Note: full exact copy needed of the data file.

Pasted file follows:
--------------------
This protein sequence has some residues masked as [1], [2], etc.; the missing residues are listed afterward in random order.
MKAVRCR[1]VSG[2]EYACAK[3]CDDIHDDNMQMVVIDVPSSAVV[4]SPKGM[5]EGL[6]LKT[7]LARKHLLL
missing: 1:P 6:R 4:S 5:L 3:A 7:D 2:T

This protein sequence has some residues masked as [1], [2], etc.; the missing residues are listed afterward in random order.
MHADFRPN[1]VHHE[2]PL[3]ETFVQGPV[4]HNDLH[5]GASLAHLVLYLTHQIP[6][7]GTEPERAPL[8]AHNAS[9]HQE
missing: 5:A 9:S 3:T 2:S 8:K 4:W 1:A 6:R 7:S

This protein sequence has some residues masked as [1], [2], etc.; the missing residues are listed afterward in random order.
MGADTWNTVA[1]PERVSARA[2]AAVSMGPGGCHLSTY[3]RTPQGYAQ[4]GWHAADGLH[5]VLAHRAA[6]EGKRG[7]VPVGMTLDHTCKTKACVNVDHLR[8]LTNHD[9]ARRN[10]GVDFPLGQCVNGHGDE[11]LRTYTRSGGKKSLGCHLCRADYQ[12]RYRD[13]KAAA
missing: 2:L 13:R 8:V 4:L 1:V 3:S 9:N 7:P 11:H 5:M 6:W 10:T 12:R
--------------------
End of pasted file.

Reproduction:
This protein sequence has some residues masked as [1], [2], etc.; the missing residues are listed afterward in random order.
MKAVRCR[1]VSG[2]EYACAK[3]CDDIHDDNMQMVVIDVPSSAVV[4]SPKGM[5]EGL[6]LKT[7]LARKHLLL
missing: 1:P 6:R 4:S 5:L 3:A 7:D 2:T

This protein sequence has some residues masked as [1], [2], etc.; the missing residues are listed afterward in random order.
MHADFRPN[1]VHHE[2]PL[3]ETFVQGPV[4]HNDLH[5]GASLAHLVLYLTHQIP[6][7]GTEPERAPL[8]AHNAS[9]HQE
missing: 5:A 9:S 3:T 2:S 8:K 4:W 1:A 6:R 7:S

This protein sequence has some residues masked as [1], [2], etc.; the missing residues are listed afterward in random order.
MGADTWNTVA[1]PERVSARA[2]AAVSMGPGGCHLSTY[3]RTPQGYAQ[4]GWHAADGLH[5]VLAHRAA[6]EGKRG[7]VPVGMTLDHTCKTKACVNVDHLR[8]LTNHD[9]ARRN[10]GVDFPLGQCVNGHGDE[11]LRTYTRSGGKKSLGCHLCRADYQ[12]RYRD[13]KAAA
missing: 2:L 13:R 8:V 4:L 1:V 3:S 9:N 7:P 11:H 5:M 6:W 10:T 12:R